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The Other Shortage

December 6, 2015

Other than fringe think tanks and editorialists who selectively interpret facts, Oklahomans universally understand that we have a teacher shortage. School districts have contracted  positions and increased class sizes. The State Board of Education has granted nearly 1,000 emergency certifications. Principals all over the state can tell stories of having just one applicant for key teaching positions. At times, the folder is completely empty. That’s to be expected when the starting salary for a position that we all claim to value is mired in the low 30s.

We have another shortage in Oklahoma, though. There’s another job that people who may not know better see as part-time work and with a salary mired in the 30s. Not enough people are signing up to run for the Legislature.

During the 2014 election cycle, all 101 House seats and 25 of 48 Senate seats were up for grabs. On the House side, 50 of those seats were decided without a single vote being cast. Another 15 seats were decided in the primary. That means that only 36 races made it to November.

In the Senate, eight seats were unopposed, and four were decided in the primary. That means that 13  races made it to November.

So out of 126 seats that were up for election in 2014, only 49 were contested in November. We don’t just have a teacher shortage.

2014 Legislature Elections Up for Election Unopposed Primary Only Elected in November
House 101 50 15 36
Senate 25 8 4 13
Total Seats 126 58 19 49

One thing the state was supposed to get by imposing 12-year term limits in the Legislature was frequent turnover. While this goal has been achieved in part, the fact remains that for most legislators, the toughest race is the first one. After that, there’s a better chance than not that after filing and perhaps a cursory primary race, that an incumbent won’t have to do anything between summer and fall.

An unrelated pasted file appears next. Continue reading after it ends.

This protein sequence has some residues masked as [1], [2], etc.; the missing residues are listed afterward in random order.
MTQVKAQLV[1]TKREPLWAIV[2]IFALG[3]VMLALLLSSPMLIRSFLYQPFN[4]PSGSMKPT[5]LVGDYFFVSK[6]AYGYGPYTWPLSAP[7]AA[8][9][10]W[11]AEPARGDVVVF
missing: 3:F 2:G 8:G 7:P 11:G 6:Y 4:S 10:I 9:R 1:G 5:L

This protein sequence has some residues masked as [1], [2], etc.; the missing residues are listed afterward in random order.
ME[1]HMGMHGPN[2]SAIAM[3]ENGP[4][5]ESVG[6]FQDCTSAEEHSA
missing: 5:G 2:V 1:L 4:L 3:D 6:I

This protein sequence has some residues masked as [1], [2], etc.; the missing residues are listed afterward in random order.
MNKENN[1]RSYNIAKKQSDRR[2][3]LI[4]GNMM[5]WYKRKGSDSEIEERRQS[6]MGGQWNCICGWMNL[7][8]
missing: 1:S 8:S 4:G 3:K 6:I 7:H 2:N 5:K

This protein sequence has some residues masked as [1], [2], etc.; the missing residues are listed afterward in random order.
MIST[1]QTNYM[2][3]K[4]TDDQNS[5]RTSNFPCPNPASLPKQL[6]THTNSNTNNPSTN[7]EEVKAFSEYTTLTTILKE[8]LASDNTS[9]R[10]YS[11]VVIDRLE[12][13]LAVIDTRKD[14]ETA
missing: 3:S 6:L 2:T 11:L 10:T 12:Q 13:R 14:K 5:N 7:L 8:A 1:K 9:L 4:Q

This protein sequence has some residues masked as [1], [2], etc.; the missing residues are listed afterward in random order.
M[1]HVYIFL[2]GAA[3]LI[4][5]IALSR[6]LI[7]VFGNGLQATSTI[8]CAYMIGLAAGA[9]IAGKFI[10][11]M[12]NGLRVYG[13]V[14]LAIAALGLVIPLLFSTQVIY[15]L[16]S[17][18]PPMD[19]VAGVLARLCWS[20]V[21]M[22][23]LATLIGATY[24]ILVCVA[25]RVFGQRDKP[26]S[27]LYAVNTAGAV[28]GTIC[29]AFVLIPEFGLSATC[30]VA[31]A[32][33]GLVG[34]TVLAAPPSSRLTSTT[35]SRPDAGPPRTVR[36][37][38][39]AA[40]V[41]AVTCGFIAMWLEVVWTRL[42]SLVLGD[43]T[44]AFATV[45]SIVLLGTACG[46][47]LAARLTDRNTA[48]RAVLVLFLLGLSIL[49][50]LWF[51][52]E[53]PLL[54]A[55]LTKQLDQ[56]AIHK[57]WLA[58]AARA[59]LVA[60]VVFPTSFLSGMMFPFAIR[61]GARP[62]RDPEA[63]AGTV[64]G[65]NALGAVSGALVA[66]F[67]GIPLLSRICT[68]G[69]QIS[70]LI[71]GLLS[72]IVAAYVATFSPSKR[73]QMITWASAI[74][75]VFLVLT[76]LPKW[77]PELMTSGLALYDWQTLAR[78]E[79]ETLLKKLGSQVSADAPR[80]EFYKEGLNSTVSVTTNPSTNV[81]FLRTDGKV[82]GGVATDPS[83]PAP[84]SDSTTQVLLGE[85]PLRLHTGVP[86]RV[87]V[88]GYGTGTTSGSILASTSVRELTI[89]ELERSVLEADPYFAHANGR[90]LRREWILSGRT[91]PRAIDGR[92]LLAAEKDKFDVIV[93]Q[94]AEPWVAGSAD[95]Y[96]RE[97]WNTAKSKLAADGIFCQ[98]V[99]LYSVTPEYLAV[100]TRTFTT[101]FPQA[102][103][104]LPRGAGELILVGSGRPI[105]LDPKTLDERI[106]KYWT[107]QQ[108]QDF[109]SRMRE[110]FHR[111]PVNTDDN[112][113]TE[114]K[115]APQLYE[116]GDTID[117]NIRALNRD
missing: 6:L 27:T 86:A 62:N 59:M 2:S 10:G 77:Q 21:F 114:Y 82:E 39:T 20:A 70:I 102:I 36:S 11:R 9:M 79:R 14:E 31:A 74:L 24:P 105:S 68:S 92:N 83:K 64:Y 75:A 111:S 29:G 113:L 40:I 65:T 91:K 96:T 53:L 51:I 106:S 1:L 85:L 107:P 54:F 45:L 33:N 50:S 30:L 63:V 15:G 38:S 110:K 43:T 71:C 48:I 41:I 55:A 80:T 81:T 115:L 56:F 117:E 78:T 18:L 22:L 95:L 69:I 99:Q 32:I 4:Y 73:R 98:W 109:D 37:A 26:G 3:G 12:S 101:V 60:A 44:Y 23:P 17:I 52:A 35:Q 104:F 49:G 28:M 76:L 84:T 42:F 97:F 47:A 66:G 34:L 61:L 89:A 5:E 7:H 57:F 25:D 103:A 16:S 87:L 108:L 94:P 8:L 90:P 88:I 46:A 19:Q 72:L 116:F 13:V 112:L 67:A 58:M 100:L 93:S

The point of me saying this is not to bash those who run and serve in the Legislature. Nor is it to argue that our elected leaders are scant of money and respect, the way our teachers are. No, my point is that this job must not appeal to that many people either.

I think I understand why few people run. I never want to put my own name on a ballot. I have known candidates I respect who are consistent 80 percent of the time, and then they speak to certain groups, and their message changes. Maybe they don’t flip-flop on positions, but they soften or harden their stance, based on the size, tenacity, and influence of the group.

Candidates have to fund raise, which involves a lot of plastic chicken dinners (followed by Taco Bueno on the way home). It also involves a lot of conversations with people who have a singular agenda (such as those of us right now solely focused on the teacher shortage).

Candidates have their words twisted and their skeletons explored. There is plenty of opportunity for both to be taken out of context and provide for embarrassing (and often unnecessary) apologies.

More than these things, though, running for the Legislature is economically unfeasible for many who would probably serve their districts and the state well. I know a number of teachers and principals who would be good legislators. They’d have to give up their careers, though. That’s true for many who would consider running.

The primary duties of our representatives and senators fall between February and May. However, as with most teachers, most legislators work year-round to study issues they may want to bring into legislation at a later date. They spend time with constituent groups, including those of us concerned with education.